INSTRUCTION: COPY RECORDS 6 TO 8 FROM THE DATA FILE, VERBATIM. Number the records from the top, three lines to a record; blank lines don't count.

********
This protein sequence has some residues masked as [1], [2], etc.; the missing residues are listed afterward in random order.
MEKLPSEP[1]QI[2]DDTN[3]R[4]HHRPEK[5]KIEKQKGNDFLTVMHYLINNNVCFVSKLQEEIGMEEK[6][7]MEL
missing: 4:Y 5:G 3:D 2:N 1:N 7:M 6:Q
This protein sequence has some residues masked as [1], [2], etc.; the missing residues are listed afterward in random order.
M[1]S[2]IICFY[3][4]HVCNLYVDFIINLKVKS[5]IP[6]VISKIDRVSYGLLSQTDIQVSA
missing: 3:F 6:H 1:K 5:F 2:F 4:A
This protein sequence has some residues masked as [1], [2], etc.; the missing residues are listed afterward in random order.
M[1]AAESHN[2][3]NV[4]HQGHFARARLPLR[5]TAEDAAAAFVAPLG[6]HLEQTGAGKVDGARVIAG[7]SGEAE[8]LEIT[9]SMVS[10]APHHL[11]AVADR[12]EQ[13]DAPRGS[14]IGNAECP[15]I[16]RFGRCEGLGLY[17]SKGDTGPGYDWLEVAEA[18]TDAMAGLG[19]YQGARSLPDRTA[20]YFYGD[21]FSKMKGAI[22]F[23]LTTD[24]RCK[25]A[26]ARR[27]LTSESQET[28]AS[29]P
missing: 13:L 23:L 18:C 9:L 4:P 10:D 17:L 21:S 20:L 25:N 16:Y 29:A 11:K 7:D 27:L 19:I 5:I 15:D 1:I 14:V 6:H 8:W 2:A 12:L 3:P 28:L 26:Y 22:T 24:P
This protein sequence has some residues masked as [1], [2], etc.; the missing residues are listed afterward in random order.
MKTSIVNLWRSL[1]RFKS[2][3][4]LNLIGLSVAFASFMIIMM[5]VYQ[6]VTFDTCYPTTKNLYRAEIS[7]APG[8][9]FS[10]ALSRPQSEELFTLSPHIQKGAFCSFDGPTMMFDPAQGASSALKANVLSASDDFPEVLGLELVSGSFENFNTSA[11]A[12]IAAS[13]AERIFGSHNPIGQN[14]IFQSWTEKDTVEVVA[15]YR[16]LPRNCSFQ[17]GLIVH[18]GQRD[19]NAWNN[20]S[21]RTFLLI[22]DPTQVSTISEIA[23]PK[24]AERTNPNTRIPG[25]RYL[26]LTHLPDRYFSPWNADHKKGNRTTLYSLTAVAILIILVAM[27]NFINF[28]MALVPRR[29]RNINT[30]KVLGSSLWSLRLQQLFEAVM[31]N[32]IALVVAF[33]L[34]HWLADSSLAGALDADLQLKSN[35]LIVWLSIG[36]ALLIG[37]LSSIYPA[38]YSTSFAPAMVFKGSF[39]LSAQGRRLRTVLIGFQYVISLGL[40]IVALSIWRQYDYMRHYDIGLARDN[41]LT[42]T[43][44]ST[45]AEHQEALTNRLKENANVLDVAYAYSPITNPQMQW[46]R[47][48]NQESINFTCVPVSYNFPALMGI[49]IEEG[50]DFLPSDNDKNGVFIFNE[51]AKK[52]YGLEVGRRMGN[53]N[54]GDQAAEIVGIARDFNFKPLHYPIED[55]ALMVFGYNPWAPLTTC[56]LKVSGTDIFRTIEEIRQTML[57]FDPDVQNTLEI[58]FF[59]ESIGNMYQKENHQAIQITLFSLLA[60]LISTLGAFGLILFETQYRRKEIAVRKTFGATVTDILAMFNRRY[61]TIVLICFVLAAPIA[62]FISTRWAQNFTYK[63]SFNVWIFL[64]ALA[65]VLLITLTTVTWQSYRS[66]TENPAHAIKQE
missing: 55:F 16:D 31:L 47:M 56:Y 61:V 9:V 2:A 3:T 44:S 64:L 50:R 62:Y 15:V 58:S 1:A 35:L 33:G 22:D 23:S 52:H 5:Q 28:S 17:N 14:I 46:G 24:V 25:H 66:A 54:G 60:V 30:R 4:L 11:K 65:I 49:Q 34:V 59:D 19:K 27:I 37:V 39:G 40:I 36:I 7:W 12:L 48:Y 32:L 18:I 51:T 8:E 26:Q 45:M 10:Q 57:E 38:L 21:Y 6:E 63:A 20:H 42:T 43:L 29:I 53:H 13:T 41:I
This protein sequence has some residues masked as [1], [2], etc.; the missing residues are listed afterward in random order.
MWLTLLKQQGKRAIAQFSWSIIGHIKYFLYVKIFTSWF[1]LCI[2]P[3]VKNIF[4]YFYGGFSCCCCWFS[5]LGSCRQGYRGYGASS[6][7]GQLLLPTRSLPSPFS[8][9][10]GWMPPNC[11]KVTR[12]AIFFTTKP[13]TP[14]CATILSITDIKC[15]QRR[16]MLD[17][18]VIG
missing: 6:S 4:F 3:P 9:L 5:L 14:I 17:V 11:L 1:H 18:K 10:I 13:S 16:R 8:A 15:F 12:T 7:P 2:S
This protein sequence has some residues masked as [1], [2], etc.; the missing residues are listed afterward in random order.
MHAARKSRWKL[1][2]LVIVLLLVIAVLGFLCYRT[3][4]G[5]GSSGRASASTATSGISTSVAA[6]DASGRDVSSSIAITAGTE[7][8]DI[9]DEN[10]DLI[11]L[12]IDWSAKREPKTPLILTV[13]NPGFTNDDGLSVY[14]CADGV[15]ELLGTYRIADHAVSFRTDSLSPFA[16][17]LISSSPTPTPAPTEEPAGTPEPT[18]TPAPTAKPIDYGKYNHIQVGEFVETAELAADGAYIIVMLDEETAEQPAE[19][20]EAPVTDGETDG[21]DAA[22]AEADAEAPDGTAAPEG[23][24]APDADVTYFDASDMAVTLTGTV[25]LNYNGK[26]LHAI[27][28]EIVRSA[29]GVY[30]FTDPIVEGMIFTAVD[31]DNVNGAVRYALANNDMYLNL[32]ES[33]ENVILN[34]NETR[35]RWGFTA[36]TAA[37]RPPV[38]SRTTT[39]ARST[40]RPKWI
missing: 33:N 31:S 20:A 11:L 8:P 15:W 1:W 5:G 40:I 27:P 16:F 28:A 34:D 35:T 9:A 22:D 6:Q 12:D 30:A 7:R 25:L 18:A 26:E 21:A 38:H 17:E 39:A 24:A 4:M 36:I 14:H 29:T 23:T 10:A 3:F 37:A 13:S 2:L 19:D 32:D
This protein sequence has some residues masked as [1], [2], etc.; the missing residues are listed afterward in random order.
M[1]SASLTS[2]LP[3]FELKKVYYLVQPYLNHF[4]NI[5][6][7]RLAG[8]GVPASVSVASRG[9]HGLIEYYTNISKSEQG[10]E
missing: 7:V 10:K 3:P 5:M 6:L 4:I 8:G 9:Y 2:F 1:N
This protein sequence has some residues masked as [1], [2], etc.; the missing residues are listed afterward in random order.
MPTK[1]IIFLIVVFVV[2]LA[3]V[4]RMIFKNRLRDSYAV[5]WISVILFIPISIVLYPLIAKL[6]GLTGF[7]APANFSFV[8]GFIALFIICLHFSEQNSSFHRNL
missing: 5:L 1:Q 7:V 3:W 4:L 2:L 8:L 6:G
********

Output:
This protein sequence has some residues masked as [1], [2], etc.; the missing residues are listed afterward in random order.
MHAARKSRWKL[1][2]LVIVLLLVIAVLGFLCYRT[3][4]G[5]GSSGRASASTATSGISTSVAA[6]DASGRDVSSSIAITAGTE[7][8]DI[9]DEN[10]DLI[11]L[12]IDWSAKREPKTPLILTV[13]NPGFTNDDGLSVY[14]CADGV[15]ELLGTYRIADHAVSFRTDSLSPFA[16][17]LISSSPTPTPAPTEEPAGTPEPT[18]TPAPTAKPIDYGKYNHIQVGEFVETAELAADGAYIIVMLDEETAEQPAE[19][20]EAPVTDGETDG[21]DAA[22]AEADAEAPDGTAAPEG[23][24]APDADVTYFDASDMAVTLTGTV[25]LNYNGK[26]LHAI[27][28]EIVRSA[29]GVY[30]FTDPIVEGMIFTAVD[31]DNVNGAVRYALANNDMYLNL[32]ES[33]ENVILN[34]NETR[35]RWGFTA[36]TAA[37]RPPV[38]SRTTT[39]ARST[40]RPKWI
missing: 33:N 31:S 20:A 11:L 8:P 15:W 1:W 5:G 40:I 27:P 16:F 28:A 34:D 35:T 9:A 22:D 6:Q 12:D 30:A 7:R 25:L 18:A 26:E 21:A 38:H 17:E 39:A 24:A 4:M 36:I 14:H 29:T 23:T 10:A 3:F 37:A 13:S 2:L 19:D 32:D
This protein sequence has some residues masked as [1], [2], etc.; the missing residues are listed afterward in random order.
M[1]SASLTS[2]LP[3]FELKKVYYLVQPYLNHF[4]NI[5][6][7]RLAG[8]GVPASVSVASRG[9]HGLIEYYTNISKSEQG[10]E
missing: 7:V 10:K 3:P 5:M 6:L 4:I 8:G 9:Y 2:F 1:N
This protein sequence has some residues masked as [1], [2], etc.; the missing residues are listed afterward in random order.
MPTK[1]IIFLIVVFVV[2]LA[3]V[4]RMIFKNRLRDSYAV[5]WISVILFIPISIVLYPLIAKL[6]GLTGF[7]APANFSFV[8]GFIALFIICLHFSEQNSSFHRNL
missing: 5:L 1:Q 7:V 3:W 4:L 2:L 8:L 6:G